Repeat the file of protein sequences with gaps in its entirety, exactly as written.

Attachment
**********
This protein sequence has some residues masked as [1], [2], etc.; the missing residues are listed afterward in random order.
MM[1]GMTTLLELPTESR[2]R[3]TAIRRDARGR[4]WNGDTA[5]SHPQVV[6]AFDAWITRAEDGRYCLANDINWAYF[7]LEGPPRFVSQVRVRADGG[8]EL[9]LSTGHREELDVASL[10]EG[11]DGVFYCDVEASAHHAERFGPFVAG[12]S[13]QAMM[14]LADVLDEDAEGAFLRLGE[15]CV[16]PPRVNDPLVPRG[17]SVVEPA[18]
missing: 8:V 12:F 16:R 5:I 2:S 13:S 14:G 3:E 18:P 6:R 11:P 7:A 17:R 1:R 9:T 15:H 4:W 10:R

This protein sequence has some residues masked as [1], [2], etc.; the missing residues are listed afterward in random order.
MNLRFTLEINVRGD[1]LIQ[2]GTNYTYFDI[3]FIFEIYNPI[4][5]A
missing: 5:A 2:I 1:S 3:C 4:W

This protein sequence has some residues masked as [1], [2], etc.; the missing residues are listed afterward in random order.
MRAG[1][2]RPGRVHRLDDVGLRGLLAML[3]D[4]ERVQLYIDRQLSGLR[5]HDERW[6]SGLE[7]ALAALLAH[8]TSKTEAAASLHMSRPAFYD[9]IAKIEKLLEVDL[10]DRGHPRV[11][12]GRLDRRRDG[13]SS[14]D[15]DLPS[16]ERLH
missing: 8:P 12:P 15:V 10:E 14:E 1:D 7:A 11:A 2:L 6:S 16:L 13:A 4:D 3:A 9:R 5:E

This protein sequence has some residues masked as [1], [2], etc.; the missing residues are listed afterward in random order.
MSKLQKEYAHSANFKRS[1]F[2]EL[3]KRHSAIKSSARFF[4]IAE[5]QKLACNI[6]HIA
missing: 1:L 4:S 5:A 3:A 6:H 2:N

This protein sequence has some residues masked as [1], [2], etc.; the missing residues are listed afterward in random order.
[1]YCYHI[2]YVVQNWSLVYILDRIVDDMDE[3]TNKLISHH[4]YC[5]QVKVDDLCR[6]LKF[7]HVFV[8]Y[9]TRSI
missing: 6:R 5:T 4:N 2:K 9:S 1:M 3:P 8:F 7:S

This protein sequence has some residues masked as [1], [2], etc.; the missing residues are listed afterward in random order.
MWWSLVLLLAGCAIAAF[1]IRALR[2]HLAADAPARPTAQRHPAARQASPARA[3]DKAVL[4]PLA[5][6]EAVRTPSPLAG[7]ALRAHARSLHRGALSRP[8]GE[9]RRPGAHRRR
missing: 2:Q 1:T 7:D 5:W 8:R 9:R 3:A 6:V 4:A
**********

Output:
This protein sequence has some residues masked as [1], [2], etc.; the missing residues are listed afterward in random order.
MM[1]GMTTLLELPTESR[2]R[3]TAIRRDARGR[4]WNGDTA[5]SHPQVV[6]AFDAWITRAEDGRYCLANDINWAYF[7]LEGPPRFVSQVRVRADGG[8]EL[9]LSTGHREELDVASL[10]EG[11]DGVFYCDVEASAHHAERFGPFVAG[12]S[13]QAMM[14]LADVLDEDAEGAFLRLGE[15]CV[16]PPRVNDPLVPRG[17]SVVEPA[18]
missing: 8:V 12:F 16:R 5:I 2:S 13:S 14:G 3:E 18:P 6:R 11:P 7:A 17:R 1:R 9:T 15:H 4:W 10:R

This protein sequence has some residues masked as [1], [2], etc.; the missing residues are listed afterward in random order.
MNLRFTLEINVRGD[1]LIQ[2]GTNYTYFDI[3]FIFEIYNPI[4][5]A
missing: 5:A 2:I 1:S 3:C 4:W

This protein sequence has some residues masked as [1], [2], etc.; the missing residues are listed afterward in random order.
MRAG[1][2]RPGRVHRLDDVGLRGLLAML[3]D[4]ERVQLYIDRQLSGLR[5]HDERW[6]SGLE[7]ALAALLAH[8]TSKTEAAASLHMSRPAFYD[9]IAKIEKLLEVDL[10]DRGHPRV[11][12]GRLDRRRDG[13]SS[14]D[15]DLPS[16]ERLH
missing: 8:P 12:P 15:V 10:E 14:E 1:D 7:A 11:A 2:L 6:S 16:L 13:A 4:D 3:A 9:R 5:E

This protein sequence has some residues masked as [1], [2], etc.; the missing residues are listed afterward in random order.
MSKLQKEYAHSANFKRS[1]F[2]EL[3]KRHSAIKSSARFF[4]IAE[5]QKLACNI[6]HIA
missing: 1:L 4:S 5:A 3:A 6:H 2:N

This protein sequence has some residues masked as [1], [2], etc.; the missing residues are listed afterward in random order.
[1]YCYHI[2]YVVQNWSLVYILDRIVDDMDE[3]TNKLISHH[4]YC[5]QVKVDDLCR[6]LKF[7]HVFV[8]Y[9]TRSI
missing: 6:R 5:T 4:N 2:K 9:S 1:M 3:P 8:F 7:S

This protein sequence has some residues masked as [1], [2], etc.; the missing residues are listed afterward in random order.
MWWSLVLLLAGCAIAAF[1]IRALR[2]HLAADAPARPTAQRHPAARQASPARA[3]DKAVL[4]PLA[5][6]EAVRTPSPLAG[7]ALRAHARSLHRGALSRP[8]GE[9]RRPGAHRRR
missing: 2:Q 1:T 7:D 5:W 8:R 9:R 3:A 6:V 4:A